Why have I been prescribed potassium after heart surgery?
I had surgery recently and was prescribed potassium supplements, why is this?
Senior cardiac nurse Christopher Allen says:
Potassium is an important mineral that helps our bodies to function normally, particularly your nerves and muscles.
Because your heart is a muscle and is controlled by your nervous system, having levels of potassium that are too high or too low can affect the way it works. This might include abnormal heart rhythms such as atrial fibrillation, which you’re already at an increased risk of having following cardiac surgery.
Research suggests that having your potassium at a certain level within the ‘normal’ range helps to prevent atrial fibrillation after surgery, so most likely you have been prescribed the supplements because your potassium is below the normal or target range.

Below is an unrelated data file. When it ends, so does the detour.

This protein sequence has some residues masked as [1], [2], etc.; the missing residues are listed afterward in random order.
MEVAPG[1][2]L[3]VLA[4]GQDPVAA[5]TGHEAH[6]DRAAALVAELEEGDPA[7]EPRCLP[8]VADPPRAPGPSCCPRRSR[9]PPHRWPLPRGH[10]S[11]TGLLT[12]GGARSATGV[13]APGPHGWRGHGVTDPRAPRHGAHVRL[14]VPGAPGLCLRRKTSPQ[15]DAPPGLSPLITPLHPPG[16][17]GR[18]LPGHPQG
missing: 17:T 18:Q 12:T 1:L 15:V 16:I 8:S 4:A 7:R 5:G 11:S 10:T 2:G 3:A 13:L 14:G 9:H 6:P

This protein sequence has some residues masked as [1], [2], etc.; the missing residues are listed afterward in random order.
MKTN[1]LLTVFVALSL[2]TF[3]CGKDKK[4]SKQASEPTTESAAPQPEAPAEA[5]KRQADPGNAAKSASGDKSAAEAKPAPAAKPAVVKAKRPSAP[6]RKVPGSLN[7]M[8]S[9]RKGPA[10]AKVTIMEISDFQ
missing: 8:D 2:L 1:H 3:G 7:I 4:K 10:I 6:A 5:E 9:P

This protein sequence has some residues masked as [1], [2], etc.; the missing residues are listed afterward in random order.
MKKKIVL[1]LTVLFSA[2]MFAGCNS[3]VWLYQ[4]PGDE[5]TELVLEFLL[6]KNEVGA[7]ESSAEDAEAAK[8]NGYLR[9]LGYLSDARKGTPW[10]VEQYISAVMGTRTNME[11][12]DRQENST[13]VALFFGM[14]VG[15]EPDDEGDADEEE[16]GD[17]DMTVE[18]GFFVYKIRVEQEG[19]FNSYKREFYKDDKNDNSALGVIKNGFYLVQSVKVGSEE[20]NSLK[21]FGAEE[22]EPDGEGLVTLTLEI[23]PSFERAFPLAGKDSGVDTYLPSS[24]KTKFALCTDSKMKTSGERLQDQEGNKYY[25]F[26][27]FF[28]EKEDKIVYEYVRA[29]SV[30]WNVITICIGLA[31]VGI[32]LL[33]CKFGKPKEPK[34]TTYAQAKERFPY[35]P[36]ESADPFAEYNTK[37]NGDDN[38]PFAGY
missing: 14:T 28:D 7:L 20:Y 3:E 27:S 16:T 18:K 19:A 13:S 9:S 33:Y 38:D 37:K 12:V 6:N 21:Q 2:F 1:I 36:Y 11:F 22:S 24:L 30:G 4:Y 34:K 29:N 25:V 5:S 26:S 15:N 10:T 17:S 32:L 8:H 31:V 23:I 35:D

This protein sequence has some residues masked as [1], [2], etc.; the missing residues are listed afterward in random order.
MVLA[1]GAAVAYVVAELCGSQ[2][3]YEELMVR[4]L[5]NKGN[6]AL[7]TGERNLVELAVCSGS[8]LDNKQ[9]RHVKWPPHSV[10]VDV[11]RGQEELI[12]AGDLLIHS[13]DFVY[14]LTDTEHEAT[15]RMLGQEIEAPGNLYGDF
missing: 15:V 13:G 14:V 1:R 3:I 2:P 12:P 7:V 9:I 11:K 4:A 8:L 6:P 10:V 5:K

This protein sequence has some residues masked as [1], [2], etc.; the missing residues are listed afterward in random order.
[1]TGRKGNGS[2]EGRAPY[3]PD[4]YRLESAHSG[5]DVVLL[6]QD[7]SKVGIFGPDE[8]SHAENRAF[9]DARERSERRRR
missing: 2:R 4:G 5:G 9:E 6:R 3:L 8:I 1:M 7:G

You would normally only take this medication for a short time after surgery, unless your potassium levels are consistently too low.
As with any medication there may be some side effects. The most common side effects include diarrhoea, nausea and stomach pain or wind.
Meet the expert
Christopher Allen helps manage the BHF’s genetic information service and has extensive specialist experience of working in coronary care.